Alfred Runte has argued that these statements together with other statements regarding the land’s lack of economic usefulness resulted in a monumentalism/ worthless lands dichotomy.   Indeed, at many places in Congressional documents, the argument is articulated that the lands pose no serious economic usefulness for the young country.  For instance, in the Report by the Committee on Public lands on the Yellowstone reservation, the the questions of weather exposure, geological suitability and isolation were raised as problems in the sustainable marketability of the land:

 We have already shown that no portion of this tract can ever be made available for agricultural or mining purposes. Even if the altitude and the climate would permit the country to be made available, not over fifty square miles of the entire area could ever be settled. The valleys are all narrow, hemmed in by high volcanic mountains like gigantic walls.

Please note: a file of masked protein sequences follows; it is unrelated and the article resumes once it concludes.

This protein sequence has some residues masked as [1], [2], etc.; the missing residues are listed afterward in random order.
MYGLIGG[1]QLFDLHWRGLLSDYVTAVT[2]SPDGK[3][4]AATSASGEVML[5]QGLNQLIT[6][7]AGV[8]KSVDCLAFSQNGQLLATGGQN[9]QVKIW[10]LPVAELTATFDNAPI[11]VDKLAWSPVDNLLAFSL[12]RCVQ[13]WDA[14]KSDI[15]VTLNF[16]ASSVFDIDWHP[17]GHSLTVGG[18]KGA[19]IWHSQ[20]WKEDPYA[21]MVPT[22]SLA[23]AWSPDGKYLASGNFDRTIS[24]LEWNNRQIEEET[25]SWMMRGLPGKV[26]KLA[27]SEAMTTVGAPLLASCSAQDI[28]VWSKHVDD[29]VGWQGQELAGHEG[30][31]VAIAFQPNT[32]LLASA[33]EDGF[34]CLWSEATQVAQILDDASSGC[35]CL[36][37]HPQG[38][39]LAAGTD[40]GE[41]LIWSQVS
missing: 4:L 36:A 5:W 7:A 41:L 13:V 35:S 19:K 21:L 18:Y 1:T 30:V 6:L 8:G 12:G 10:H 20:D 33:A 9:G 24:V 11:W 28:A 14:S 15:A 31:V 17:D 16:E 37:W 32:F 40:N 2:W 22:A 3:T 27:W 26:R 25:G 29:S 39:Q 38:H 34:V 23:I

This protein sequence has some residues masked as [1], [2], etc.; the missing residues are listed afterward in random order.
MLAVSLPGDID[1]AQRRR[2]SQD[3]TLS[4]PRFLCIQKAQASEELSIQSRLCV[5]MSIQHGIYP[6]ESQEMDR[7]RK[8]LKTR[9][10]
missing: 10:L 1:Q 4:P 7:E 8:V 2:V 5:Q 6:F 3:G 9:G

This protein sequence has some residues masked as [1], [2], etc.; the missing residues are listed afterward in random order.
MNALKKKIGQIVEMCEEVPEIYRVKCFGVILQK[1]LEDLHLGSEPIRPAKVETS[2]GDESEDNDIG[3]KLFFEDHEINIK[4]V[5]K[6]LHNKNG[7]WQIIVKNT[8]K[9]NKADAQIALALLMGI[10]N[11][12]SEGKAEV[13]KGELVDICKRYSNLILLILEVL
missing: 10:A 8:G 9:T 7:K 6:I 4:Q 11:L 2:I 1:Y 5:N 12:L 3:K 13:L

The withdrawal of this tract, therefore, from sale or settlement takes nothing from the value of the public domain, and is no pecuniary loss to the Government, but will be regarded by the entire civilized world as a step of progress and an honor to Congress and the nation.

This worthless lands hypothesis has been criticized by the failure to recognize the economic resources of the land as prompting tourism and travel, even if the lands themselves were not suitable to traditional forms of economic use, such as agriculture, manufacturing, or mineral extraction.  Indeed, Congress well recognized the potential economic attraction of places like Yellowstone: